Monday, November 24, 2014

The Kate Middleton Shopping Tour (Apologies to my male readers, this one may not interest you!)

Kate in her Reiss dress
Taken at Kensington Palace
The Duchess of Cambridge is, and has been for quite some time, one of my style icons. So when I set off for my first trip "across the pond" I decided to also embark on what I dubbed"The Kate Middleton Shopping Tour." My plan was simple:  I would find Kate's favorite high street brands, and  purchase something affordable at each one.

Because really,what better kind of  souvenir hunt than supplementing one's wardrobe with pieces bought abroad? And who better to copy than Kate? Who can forget her iconic black and white dress from Topshop, worn on her 25th birthday? That dress sold out almost as quickly as the pictures hit the front of the papers. Or what about her white Reiss dress, worn for her and William's official engagement photo (and again on their tour of Canada in 2011)?. Since the beginning of her time in the public eye, Kate has endeared herself to royal watchers as being the sort of graceful, beautiful and kind friend we all want to have. Additionally, she's relatable, wearing clothes you can go into any high street store and buy yourself. You don't need a personal stylist to dress like Kate, you can simply stop into a store like Zara and purchase the blazer Kate wore the day before. 

So, throughout various cities in the UK and Ireland, I managed to find some of Kate's favorite high street brands: Zara, Topshop, Reiss, and Jigsaw. Additionally, I found quite a few "Repli-Kates" at various other stores like Dunne's and Marks and Spencer. 

#1 Zara

Kate's worn tons of pieces by Zara, mainly her trademark navy blazers that she often pairs with skinny jeans and her Stuart Weitzman corkswoon wedges. While a few Zara pieces were a bit out of my price range at the time, Zara has a great line called "Zara Basic" which offers up staple pieces at very affordable prices. 

Since I'm always in need of suit separates (for my other chosen profession), I chose a smart, tailored, and conservative black skirt that I've worn many times. It hits at just the right length and still looks brand new even after almost three years. 

#2 Topshop

Kate's black and white dress was made instantly famous when the paparazzi snapped pictures of her wearing it on her 25th birthday. Right from the start I knew I had to have my own Topshop dress.  Topshop is incredibly affordable and fashion forward. Nearly all the clothes I saw while shopping there have made their way into the mainstream American style. It's like a Maurices here in the 'States, but with a funkier--more London/urban edge.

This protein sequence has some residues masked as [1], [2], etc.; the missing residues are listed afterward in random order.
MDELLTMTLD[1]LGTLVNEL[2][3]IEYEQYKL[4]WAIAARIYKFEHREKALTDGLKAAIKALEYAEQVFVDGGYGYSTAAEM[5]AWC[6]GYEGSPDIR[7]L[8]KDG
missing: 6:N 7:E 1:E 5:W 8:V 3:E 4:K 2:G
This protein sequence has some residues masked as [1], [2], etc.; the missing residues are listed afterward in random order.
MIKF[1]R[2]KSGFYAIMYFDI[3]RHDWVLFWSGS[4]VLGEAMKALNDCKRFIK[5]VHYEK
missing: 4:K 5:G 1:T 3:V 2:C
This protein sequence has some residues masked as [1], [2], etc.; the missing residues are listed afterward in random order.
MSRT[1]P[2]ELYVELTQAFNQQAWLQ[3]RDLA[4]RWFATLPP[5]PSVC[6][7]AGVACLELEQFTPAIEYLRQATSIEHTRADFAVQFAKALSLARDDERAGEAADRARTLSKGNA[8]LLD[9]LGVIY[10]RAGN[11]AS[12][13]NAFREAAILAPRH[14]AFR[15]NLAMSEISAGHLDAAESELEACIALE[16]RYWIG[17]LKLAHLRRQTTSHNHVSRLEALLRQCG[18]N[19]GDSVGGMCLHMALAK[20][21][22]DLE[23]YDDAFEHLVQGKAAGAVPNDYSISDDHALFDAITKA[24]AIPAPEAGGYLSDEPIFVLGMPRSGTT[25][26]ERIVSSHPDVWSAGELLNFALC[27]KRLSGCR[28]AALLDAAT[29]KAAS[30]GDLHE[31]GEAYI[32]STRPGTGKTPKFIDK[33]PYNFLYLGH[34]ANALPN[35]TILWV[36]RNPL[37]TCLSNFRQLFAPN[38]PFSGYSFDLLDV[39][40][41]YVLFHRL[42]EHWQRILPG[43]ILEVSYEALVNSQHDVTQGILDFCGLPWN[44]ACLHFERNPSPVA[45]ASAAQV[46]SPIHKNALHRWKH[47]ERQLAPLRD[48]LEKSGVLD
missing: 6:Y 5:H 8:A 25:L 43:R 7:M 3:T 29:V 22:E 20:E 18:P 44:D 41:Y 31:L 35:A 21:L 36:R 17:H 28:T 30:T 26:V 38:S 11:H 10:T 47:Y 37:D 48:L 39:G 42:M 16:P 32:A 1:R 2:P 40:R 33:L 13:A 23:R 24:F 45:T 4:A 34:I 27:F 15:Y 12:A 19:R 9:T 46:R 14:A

I picked up a smart little grey jersey dress at the shop in Dublin. I could dress it up or down depending on the occasion and it looks great with a statement necklace. Most important to me is that it says "Topshop" in the back!

#3 Reiss

I really wanted a Reiss dress, particularly this white one I tried on in the dressing room at their store in Dublin (see photo). It reminded me of the famous white one Kate wore in the picture at the top of this post. 

Unfortunately, a dress like this costs upwards of  300 euros (a bit much for a student on a study abroad trip!). I couldn't resist still trying it on and snapping a photo of me in it in the dressing room. I wanted evidence that I had actually tried on a real, authentic Reiss dress.

However, it all worked out perfectly because I ended up with my  beautiful pale orange scarf that I love and adore. Because I was groggy from travel and a little foggy on the exchange rates at the time, I might have paid a bit more for the scarf than I normally would have (it might be the most expensive thing I own, save my computer). I wear that scarf everywhere now, not just because I want to get my money's worth, but because it's beautiful and I love it--and every time I wear it I'm reminded of my trip, and you can't put a price on those memories. 

#4 Jigsaw

Kate actually worked at the London Jigsaw as an accessories buyer after her graduation from St. Andrews University. Jigsaw is upscale but affordable, with lots of beautiful quality pieces. You definitely feel like a VIP while shopping there. 

I found an adorable royal blue tank top at their store in Chester, England for about 12 pounds. It has beautiful lace accents that looks amazing under any top. 

Thanks for reading! Do you do any shopping when you're abroad? What are some of your favorite stores?